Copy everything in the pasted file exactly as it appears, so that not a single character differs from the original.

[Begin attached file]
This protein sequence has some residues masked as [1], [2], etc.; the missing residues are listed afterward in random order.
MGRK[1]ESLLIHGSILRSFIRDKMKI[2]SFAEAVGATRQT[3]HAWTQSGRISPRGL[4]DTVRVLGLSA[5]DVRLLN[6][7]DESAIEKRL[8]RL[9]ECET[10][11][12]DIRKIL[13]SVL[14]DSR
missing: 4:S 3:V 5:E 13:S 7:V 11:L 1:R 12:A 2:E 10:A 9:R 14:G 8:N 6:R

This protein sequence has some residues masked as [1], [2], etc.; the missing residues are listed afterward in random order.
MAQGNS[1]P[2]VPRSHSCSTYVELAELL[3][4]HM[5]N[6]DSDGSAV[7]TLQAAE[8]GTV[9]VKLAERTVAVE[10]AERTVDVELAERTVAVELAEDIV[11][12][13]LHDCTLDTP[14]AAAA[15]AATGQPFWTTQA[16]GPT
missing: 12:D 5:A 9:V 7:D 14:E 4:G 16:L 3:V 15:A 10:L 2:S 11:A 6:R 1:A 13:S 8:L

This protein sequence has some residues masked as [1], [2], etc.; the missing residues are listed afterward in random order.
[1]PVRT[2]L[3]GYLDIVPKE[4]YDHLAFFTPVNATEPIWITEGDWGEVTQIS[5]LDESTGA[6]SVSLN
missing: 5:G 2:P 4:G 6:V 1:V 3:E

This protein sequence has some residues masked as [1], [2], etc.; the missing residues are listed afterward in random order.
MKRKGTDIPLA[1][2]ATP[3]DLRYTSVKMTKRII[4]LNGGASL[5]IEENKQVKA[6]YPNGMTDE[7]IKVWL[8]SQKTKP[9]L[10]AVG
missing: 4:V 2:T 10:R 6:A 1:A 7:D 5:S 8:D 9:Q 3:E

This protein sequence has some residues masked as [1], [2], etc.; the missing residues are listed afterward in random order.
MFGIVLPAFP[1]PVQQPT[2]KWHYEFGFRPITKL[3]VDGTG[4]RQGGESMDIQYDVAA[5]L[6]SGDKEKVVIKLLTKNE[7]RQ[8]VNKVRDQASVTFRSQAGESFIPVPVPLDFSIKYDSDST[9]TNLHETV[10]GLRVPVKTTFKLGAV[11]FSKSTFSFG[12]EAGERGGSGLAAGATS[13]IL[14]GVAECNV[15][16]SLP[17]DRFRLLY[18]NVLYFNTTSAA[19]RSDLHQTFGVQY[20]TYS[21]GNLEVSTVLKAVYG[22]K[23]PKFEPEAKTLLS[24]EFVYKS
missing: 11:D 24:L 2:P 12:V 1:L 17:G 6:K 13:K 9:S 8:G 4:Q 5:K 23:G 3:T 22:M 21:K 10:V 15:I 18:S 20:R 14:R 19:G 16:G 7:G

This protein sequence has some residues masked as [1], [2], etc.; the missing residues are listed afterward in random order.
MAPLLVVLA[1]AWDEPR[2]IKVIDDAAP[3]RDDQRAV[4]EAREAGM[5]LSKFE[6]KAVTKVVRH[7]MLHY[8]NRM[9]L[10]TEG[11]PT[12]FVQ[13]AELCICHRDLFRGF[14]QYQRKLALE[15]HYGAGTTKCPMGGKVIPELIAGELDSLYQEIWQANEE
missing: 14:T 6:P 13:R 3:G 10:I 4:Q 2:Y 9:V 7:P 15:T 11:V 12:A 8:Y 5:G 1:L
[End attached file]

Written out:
This protein sequence has some residues masked as [1], [2], etc.; the missing residues are listed afterward in random order.
MGRK[1]ESLLIHGSILRSFIRDKMKI[2]SFAEAVGATRQT[3]HAWTQSGRISPRGL[4]DTVRVLGLSA[5]DVRLLN[6][7]DESAIEKRL[8]RL[9]ECET[10][11][12]DIRKIL[13]SVL[14]DSR
missing: 4:S 3:V 5:E 13:S 7:V 11:L 1:R 12:A 2:E 10:A 9:R 14:G 8:N 6:R

This protein sequence has some residues masked as [1], [2], etc.; the missing residues are listed afterward in random order.
MAQGNS[1]P[2]VPRSHSCSTYVELAELL[3][4]HM[5]N[6]DSDGSAV[7]TLQAAE[8]GTV[9]VKLAERTVAVE[10]AERTVDVELAERTVAVELAEDIV[11][12][13]LHDCTLDTP[14]AAAA[15]AATGQPFWTTQA[16]GPT
missing: 12:D 5:A 9:V 7:D 14:E 4:G 16:L 3:V 15:A 10:L 2:S 11:A 6:R 1:A 13:S 8:L

This protein sequence has some residues masked as [1], [2], etc.; the missing residues are listed afterward in random order.
[1]PVRT[2]L[3]GYLDIVPKE[4]YDHLAFFTPVNATEPIWITEGDWGEVTQIS[5]LDESTGA[6]SVSLN
missing: 5:G 2:P 4:G 6:V 1:V 3:E

This protein sequence has some residues masked as [1], [2], etc.; the missing residues are listed afterward in random order.
MKRKGTDIPLA[1][2]ATP[3]DLRYTSVKMTKRII[4]LNGGASL[5]IEENKQVKA[6]YPNGMTDE[7]IKVWL[8]SQKTKP[9]L[10]AVG
missing: 4:V 2:T 10:R 6:A 1:A 7:D 5:S 8:D 9:Q 3:E

This protein sequence has some residues masked as [1], [2], etc.; the missing residues are listed afterward in random order.
MFGIVLPAFP[1]PVQQPT[2]KWHYEFGFRPITKL[3]VDGTG[4]RQGGESMDIQYDVAA[5]L[6]SGDKEKVVIKLLTKNE[7]RQ[8]VNKVRDQASVTFRSQAGESFIPVPVPLDFSIKYDSDST[9]TNLHETV[10]GLRVPVKTTFKLGAV[11]FSKSTFSFG[12]EAGERGGSGLAAGATS[13]IL[14]GVAECNV[15][16]SLP[17]DRFRLLY[18]NVLYFNTTSAA[19]RSDLHQTFGVQY[20]TYS[21]GNLEVSTVLKAVYG[22]K[23]PKFEPEAKTLLS[24]EFVYKS
missing: 11:D 24:L 2:P 12:V 1:L 17:G 6:K 13:K 9:S 8:G 4:Q 5:K 23:G 3:T 22:M 21:K 10:V 15:I 18:S 20:R 14:R 19:G 16:G 7:G

This protein sequence has some residues masked as [1], [2], etc.; the missing residues are listed afterward in random order.
MAPLLVVLA[1]AWDEPR[2]IKVIDDAAP[3]RDDQRAV[4]EAREAGM[5]LSKFE[6]KAVTKVVRH[7]MLHY[8]NRM[9]L[10]TEG[11]PT[12]FVQ[13]AELCICHRDLFRGF[14]QYQRKLALE[15]HYGAGTTKCPMGGKVIPELIAGELDSLYQEIWQANEE
missing: 14:T 6:P 13:R 3:G 10:I 4:Q 2:Y 9:V 7:P 15:T 11:V 12:A 8:Y 5:G 1:L